Selecting the right VMS

The wide variety of video management software systems (VMS) on the market presents a challenge for integrators and end-users looking for the right system for a specific application. There are multiple suppliers, and even within each supplier, in some cases, the different versions of software can be confusing. Do you need a standard system or a professional system? Or a corporate system or an enterprise version? Many of the systems offer a similar range of features, but a familiar, sought-after feature might not be available with a given software “flavor” – or it might cost extra.

What features do you need versus which are offered? Capabilities such as a rules engine, edge storage and alarm/event management may or may not be included with a system. Any given system may not provide centralized management or enterprise features such as system health monitoring, active directory integration and/or storage configurable to group or individual cameras. Users should be wary of buying a lower-tier system that doesn’t have as many features. Upgrading later to the next level can be expensive and disruptive to operations.

The challenge is to find true value – a measure of benefit versus cost – amid the complexity. The price of system licenses can impact whether you are getting true value for your investment.

Here are some factors that can guide you to the best choice when shopping for a VMS:

Scalability. Video systems often start small and grow over time, but sometimes additional costs are involved when scaling up a system. For example, a user might have to upgrade from a “standard” system to an enterprise system to accommodate extra cameras. For maximum scalability, choose a system that is designed for multi-server, multi-location, large-camera-count deployments.

Ease of integration. Most VMSs can be integrated to operate with a large variety of camera models –
2,000 or more in some cases. The more cameras a user can choose from, the better. Centralized control of factors such as resolution, frames per second and motion-based recording also make systems easier to operate. Also, look for suppliers that simplify their interaction with integrators to provide the most flexibility.

Compatibility with hardware. The maximum number of cameras allowed per server also impacts costs, and numbers vary among multiple suppliers and even within the software tiers of a single supplier. Consider hardware requirements on the server side, too. Does a system support pure 64-bit architecture? Does it require a master server? Does it support virtualization platforms? Does it support failover recording servers?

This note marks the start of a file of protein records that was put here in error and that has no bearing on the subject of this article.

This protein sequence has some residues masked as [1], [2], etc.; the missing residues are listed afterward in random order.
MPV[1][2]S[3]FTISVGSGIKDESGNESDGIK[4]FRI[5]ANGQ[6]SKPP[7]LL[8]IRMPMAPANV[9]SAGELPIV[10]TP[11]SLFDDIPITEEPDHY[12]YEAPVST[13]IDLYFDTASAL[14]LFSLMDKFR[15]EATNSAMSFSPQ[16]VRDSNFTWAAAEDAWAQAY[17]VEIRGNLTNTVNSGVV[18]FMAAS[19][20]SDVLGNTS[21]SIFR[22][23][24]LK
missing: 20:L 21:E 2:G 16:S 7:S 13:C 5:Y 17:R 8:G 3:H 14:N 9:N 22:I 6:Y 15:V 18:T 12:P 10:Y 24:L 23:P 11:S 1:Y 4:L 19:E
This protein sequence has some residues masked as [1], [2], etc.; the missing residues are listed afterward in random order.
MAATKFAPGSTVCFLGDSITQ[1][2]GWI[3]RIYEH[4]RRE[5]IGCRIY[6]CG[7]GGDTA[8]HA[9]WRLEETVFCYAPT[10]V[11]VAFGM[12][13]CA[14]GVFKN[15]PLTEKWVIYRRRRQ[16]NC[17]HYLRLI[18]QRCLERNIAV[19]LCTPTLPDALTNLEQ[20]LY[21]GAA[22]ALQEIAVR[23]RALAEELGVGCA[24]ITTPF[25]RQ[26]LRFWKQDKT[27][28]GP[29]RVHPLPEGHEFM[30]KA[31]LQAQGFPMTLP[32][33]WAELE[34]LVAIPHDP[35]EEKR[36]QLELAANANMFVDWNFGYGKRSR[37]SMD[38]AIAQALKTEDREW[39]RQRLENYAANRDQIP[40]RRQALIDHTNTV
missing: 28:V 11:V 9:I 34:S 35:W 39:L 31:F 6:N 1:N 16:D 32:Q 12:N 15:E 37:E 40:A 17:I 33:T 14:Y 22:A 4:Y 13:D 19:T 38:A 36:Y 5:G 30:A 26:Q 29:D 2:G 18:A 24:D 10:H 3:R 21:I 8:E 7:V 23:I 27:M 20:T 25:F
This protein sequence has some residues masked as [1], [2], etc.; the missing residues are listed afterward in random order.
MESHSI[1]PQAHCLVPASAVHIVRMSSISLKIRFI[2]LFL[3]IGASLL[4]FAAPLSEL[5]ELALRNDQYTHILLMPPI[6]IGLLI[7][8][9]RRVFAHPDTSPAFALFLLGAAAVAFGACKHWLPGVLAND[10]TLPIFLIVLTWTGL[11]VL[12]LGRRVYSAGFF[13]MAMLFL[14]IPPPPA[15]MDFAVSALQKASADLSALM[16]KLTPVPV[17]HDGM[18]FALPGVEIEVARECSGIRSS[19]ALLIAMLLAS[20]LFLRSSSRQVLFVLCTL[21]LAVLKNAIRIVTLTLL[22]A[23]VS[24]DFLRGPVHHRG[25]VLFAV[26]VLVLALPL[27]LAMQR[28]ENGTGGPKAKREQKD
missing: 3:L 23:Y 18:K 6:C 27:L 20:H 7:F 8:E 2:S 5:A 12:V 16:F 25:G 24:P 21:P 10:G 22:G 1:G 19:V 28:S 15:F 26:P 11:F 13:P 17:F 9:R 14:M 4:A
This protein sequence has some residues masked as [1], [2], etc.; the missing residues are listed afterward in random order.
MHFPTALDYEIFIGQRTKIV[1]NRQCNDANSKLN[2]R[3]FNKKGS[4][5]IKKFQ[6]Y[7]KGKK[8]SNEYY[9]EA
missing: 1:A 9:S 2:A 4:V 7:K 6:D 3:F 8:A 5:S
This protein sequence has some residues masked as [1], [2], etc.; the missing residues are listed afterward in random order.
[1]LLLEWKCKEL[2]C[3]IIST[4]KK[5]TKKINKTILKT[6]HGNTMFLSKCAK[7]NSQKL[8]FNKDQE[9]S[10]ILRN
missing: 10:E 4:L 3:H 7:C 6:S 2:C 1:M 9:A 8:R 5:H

Ability to leverage additional features in the future. An integrator’s and end user’s goal should be to future-proof a system, but the way VMS systems are structured, priced and sold can complicate the strategy. When viewing various VMS options, it’s important to consider how expensive it is to add additional features. How much is the license fee per client, or per server? What are additional costs for video walls or failover support? What are the software upgrade costs for cameras and servers? These future costs may not be included in a price quote, but should be considered by any customer who expects his or her system will grow. Technology also enables plenty of new ways to use VMS systems, but only if an integrator or customer lays the groundwork by choosing an expandable and flexible system at the outset.

Mobile capabilities. The proliferation of smart phones, tablets and other mobile devices makes it critical that VMS systems can interface with these environments. Asking the right questions upfront can ensure that the chosen system can serve the customer’s expanding need to provide video to mobile devices. Are there additional charges for mobile apps? Can the system auto-import cameras and servers? Can it stream full-resolution H.264 video? Can it email a full-resolution snapshot to a smart phone? Are these functions included when the system is purchased?

Hidden licensing costs. In addition to a straight per-camera licensing fee, some suppliers charge additional fees such as a base system cost, cost per server, cost for failover, etc. When a user or integrator is costing out a system, they should be sure all the extra costs are included to allow comparison of apples to apples. Also, look ahead to assess the future impact of a supplier’s fee structure as the system grows. How expensive is to the upgrade from standard to enterprise and how soon might the system grow to need the extra capacity and capabilities? Is it less expensive to buy a system with additional capabilities at the outset?

The Bottom Line
The most important questions to ask when choosing a VMS system are: What does the application
need today? and What will the application need moving forward? Carefully analyze each supplier’s pricing structure. What’s included and what’s not? How much might the system cost over its entire life? Is the system designed for centralized management and to accommodate future changes and enhancements? Ideally, a system purchased today should be able to accommodate additional camera counts and provide new services as the system grows and is used in more and different ways. Accommodating change as a system grows should be part of the original system, not a series of expensive add-ons that increase the total cost of ownership.